The Frankfurt Book Fair, the world’s largest, celebrated its return on Tuesday, but with fewer big names in attendance and star author Margaret Atwood, who only joined by video link, was not quite at it returned to its former glory.
After going almost entirely digital in 2020 to curb the spread of the coronavirus, this year’s show will once again see publishers, booksellers, authors and readers come face to face.
But it will be a more low-key version of previous editions, as uncertainty over travel restrictions has kept many international visitors away. All grow up! Angelina Jolie at the “Eternals” premiere with her five children
“Getting back to business doesn’t mean getting back to normal,” said fair director Juergen Boos at the opening, but the event nonetheless offered a chance for the industry to “reconnect”, he said. -he adds.
Award-winning novelist Margaret Atwood, whose native Canada is this year’s guest of honor, took part in the opening ceremony via Skype to deliver a message of hope.
âCovid and the climate crisis have shown us how fragile we are as human beings,â she said. “But we’ve also shown how resilient, inventive and creative we can be.”
The books had helped people escape the isolation of the pandemic and make sense of the world, said Atwood, author of “The Handmaid’s Tale.” Oscars: Iceland selects ‘Lamb’ as international feature film submission
“Books are both time travel devices and empathy machines. They take us to distant lands, allow us to enter other worlds,” she added.
– Young readers –
The show, which opens to trade visitors on Wednesday before welcoming the general public later in the week, continues through Sunday.
This comes from the fact that the book industry “has been doing pretty well over the past 18 months,” according to Boos, with people in many countries using the slower pace of life during the lockdown to find out more – teens specifically.
In the United States, sales of printed books rose more than eight percent in 2020 to record their best year in a decade, according to research group NPD.
Growth was driven by teenage categories, but also adult non-fiction as people turned to cookbooks and craft books to pass the time at home. BTS member Suga releases remix of his song with Coldplay ‘My Universe’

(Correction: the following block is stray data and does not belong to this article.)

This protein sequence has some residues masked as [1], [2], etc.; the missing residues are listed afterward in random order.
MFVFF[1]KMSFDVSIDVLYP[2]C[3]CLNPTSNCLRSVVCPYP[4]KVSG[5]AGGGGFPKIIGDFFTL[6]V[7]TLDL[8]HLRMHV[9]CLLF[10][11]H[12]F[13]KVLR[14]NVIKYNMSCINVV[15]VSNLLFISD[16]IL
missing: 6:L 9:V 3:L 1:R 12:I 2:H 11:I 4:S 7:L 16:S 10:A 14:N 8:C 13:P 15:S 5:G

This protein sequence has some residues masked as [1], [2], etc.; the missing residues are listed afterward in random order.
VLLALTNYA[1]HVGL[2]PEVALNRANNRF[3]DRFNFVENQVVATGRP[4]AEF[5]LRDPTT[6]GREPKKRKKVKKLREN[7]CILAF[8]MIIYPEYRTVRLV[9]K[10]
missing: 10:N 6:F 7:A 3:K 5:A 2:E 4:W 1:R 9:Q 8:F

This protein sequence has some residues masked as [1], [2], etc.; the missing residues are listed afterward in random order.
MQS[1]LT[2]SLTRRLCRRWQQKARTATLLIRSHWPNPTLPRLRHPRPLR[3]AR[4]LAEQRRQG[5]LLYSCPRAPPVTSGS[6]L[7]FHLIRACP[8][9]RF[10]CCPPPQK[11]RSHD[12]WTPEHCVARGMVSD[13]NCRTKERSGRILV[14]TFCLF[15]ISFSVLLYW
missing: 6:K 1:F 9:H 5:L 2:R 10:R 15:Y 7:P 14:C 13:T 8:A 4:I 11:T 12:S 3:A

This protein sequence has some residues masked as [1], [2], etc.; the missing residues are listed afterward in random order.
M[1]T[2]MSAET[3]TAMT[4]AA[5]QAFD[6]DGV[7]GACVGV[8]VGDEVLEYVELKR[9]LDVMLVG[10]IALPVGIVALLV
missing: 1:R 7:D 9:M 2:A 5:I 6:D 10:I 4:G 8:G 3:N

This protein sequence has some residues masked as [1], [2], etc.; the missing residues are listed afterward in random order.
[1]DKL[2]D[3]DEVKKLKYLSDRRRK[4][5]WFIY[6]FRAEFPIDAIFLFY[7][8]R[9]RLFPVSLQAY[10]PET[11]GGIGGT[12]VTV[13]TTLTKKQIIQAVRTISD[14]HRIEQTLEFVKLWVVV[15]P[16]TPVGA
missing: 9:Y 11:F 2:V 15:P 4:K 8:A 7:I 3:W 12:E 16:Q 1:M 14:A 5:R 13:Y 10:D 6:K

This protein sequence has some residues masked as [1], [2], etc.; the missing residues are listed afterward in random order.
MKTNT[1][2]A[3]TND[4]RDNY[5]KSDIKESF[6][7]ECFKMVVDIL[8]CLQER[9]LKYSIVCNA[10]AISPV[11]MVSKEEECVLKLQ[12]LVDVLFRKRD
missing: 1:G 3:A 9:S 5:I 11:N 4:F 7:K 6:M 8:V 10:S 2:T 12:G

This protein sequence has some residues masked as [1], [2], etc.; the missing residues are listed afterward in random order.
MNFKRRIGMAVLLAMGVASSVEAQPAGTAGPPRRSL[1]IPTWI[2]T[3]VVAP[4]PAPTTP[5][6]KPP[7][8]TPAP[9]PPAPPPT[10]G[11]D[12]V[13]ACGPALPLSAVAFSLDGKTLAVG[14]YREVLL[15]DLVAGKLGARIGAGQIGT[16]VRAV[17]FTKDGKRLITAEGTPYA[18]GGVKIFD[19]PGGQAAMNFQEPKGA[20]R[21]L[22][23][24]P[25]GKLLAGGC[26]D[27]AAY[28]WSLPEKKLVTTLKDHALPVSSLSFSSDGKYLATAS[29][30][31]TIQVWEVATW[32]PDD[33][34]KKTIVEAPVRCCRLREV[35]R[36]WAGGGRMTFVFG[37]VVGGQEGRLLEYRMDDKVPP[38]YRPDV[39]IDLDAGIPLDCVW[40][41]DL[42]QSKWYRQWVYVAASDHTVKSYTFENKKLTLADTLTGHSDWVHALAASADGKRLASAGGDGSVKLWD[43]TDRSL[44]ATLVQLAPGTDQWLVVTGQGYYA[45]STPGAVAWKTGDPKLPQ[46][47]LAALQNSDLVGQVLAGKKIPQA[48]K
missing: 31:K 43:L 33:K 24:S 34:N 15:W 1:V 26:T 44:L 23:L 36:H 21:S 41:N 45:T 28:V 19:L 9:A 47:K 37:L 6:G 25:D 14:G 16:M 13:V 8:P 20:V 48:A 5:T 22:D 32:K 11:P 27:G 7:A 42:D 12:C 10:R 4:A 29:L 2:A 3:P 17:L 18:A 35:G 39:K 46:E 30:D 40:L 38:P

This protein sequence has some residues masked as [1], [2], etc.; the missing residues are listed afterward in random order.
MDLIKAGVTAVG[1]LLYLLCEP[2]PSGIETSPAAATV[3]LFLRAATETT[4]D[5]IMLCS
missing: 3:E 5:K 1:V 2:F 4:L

In Germany, the largest book market in the European Union, bookstores have taken advantage of closures to expand their online sales, leading to a 20% increase in internet revenues to 2.2 billion euros (2.5 billion euros). of dollars). Audiobooks and e-books also saw double-digit growth.
“The book industry has passed the Covid stress test,” said Karin Schmidt-Friderichs, president of the German Association of Publishers and Booksellers.
– Christmas concerns –
But not all news for the industry is good.
The book trade, with global revenues of around $ 100 billion a year, is not immune to commodity shortages and supply chain issues disrupting economies as countries recover. of the coronavirus crisis.
As the crucial Christmas holiday season approaches, publishers are sounding the alarm bells about paper shortages, bottlenecks at shipping ports and higher transportation costs.
“I am afraid that at Christmas people will not be sure that they will have any book at short notice,” Jonathan Beck, director of the famous German publishing house CH Beck, told the financial daily Handelsblatt.
Books could also become more expensive, he warned.
– Covid borders –
This week’s Frankfurt rally is the latest example of trade shows coming back to life, and comes after the German city of Munich welcomed 400,000 visitors to the IAA motor show in September.
The number of daily visitors is however capped at 25,000, less than half of the usual capacity. Frankfurt festival-goers must also wear masks and show proof of vaccination, recovery from Covid or a negative test.
Over 2,000 exhibitors from over 80 countries are present, well below the 7,500 exhibitors from over 100 countries present in 2019.
Some 300 authors are to come, including Canadians Michel Jean, Dany LaferriÃ¨re and Michael Crummey.
But compared to previous years that Atwood, Ken Follett, Cecelia Ahern, and Nicholas Sparks visited, this year’s event doesn’t have the same star power.
Several large publishing houses are also staying on the sidelines, preferring to participate online instead.
As a result, much of the usual networking and haggling over license and translation rights will take place on the digital platforms of the fair.